The antidepressants were titrated towards maximum dosages based on side-effects tolerability and clinical discretion during the 10-week acute trial. Starting and maximal dosages respectively for each compound were: bupropion 75-450 mg/day, sertraline 50-200 mg/day and venlafaxine 37.5-375 mg/day.
Patients were seen weekly for 2 weeks and then every 2 weeks for the duration of the 10-week acute-treatment trial. Symptom assessments were conducted using the IDS, the YMRS and the CGI-BP at each visit. The CGI-BP part I, or severity scale, parallels that of the original CGI, but the new format allows separate ratings for severity of depression, mania and overall illness. The scale ranges are 1 not ill, 2 minimally ill, 3 mildly ill, 4 moderately ill, 5 markedly ill, 6 severely ill and 7 very severely ill.
Although those not responding to antidepressant therapy were subsequently offered re-randomisation to another antidepressant (Post et al, 2001a; Leverich et al, 2006), the analysis in this report only considered the first parallel-group randomised phase, so that all patients would be represented only once and data would be suitable for independent statistics. All data presented represent the intention-to-treat analysis.
Three outcome variables were assessed: antidepressant response, antidepressant remission and antidepressant-related switch into mania or hypomania. Response was operationalised as either a 50% or greater improvement in IDS score, or a decrease in the CGI-BP depression score of at least 2 points. Response rates were reported at the study end-point and the time to response was calculated for each drug. Remission criteria included an IDS score below 12 and/or a CGI-BP depression severity score of 1 (normal, not ill) at study end-point. A switch into hypomania or mania was operationalised as either a 2-point increase at any point in the trial on the CGI-BP (suggesting a clinically meaningful switch), or a CGI-BP manic severity score of at least 3 (i.e. at least mildly manic) or a YMRS score above 13 at any visit.
The Stanley Foundation Bipolar Network ended in 2002 and the analysis of these data was supported by the Stanley Research Medical Institute. The core data repository was transferred from the data coordinating centre in Bethesda to the University of California at Los Angeles where analyses for this study were conducted. The patients were entered into this study at the seven different sites beginning in March 1996 and ending in November 2002.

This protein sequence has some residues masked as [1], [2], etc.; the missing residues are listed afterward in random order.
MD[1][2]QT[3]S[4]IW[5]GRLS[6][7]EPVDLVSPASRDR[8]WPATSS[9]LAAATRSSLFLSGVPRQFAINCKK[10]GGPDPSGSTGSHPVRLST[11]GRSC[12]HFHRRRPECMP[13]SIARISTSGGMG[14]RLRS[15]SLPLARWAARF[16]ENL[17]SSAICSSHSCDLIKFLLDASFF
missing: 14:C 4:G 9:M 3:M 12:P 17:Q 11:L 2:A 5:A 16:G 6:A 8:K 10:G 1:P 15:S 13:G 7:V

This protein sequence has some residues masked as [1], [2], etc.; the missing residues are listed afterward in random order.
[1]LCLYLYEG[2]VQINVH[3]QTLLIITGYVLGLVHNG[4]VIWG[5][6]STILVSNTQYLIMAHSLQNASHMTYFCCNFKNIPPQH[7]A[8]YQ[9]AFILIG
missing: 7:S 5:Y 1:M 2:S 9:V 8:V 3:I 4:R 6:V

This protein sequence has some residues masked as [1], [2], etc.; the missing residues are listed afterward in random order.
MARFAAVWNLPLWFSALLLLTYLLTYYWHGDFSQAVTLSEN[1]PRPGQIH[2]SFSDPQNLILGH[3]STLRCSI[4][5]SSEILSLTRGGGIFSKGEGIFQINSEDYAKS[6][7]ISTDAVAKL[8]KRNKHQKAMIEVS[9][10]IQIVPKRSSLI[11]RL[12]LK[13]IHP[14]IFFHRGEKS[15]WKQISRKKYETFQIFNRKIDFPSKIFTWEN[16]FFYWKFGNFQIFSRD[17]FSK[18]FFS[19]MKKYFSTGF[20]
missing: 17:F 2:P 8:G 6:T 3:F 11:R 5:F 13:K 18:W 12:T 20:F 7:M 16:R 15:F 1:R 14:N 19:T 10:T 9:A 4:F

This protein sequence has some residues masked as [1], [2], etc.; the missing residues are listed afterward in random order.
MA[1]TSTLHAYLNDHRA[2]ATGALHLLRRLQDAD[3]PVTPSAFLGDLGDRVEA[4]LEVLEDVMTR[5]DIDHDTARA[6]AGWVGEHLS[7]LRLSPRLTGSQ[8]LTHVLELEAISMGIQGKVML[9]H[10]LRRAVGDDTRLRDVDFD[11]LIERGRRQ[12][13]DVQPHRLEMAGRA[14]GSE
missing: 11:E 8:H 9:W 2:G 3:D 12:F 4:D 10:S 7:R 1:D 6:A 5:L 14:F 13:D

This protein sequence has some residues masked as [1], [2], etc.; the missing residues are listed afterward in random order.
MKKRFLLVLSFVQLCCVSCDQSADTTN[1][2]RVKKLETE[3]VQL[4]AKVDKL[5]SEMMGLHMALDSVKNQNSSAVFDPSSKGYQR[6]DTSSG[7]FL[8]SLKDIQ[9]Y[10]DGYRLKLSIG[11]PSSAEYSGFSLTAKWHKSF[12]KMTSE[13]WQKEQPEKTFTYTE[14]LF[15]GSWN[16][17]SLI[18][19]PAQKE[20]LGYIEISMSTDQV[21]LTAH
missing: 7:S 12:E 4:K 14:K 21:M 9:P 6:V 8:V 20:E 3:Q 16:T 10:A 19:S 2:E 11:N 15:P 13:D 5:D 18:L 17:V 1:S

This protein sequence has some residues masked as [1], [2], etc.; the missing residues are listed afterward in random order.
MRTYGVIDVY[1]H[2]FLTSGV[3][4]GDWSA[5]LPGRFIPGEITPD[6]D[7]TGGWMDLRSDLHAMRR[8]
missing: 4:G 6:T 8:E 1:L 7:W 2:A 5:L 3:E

When demographic data, response rates and switch rates were analysed separately for the 27 open and 147 masked randomisations, they were not found to be statistically significantly different (details available in the data supplement to the online version of this paper). Therefore, the data are presented for the combined analysis of the 174 patients for simplicity of presentation and in order to have maximum power for detecting differences in switch rates among the three antidepressant drugs. This was felt to be justified because our initial hypothesis was that there would be no significant difference in initial degrees of acute responsiveness among these three antidepressants, but as in the Sachs et al (1994) data for desipramine, venlafaxine would have a higher switch rate than the other two drugs.
Kaplan-Meier curves were used to construct survival curves among the treatment arms in time-to-event data. Differences in strata were assessed using the log-rank test. Chi-squared tests were used to assess significance for categorical data.
Patient characteristics are summarised in Table 1 and the flow of patients is show in Fig. 1. Participants showed balanced gender distribution, were an average of 41.7 years of age and had 19.1 years of illness, averaging 14.3 prior episodes of depression and 12.2 prior episodes of mania. The majority (73%) of diagnoses were bipolar I disorder, 26% were bipolar II disorder and 1% bipolar disorder not otherwise specified. More than a quarter (27%) had a prior history of rapid cycling. Fifty-one patients were randomised to receive bupropion, 58 to sertraline and 65 to venlafaxine. Patients were treated with an average maximum daily dosage of 286 (s.d.=132) mg for bupropion, 192 (s.d.=104) mg for sertraline or 195 (s.d.=112) mg for venlafaxine.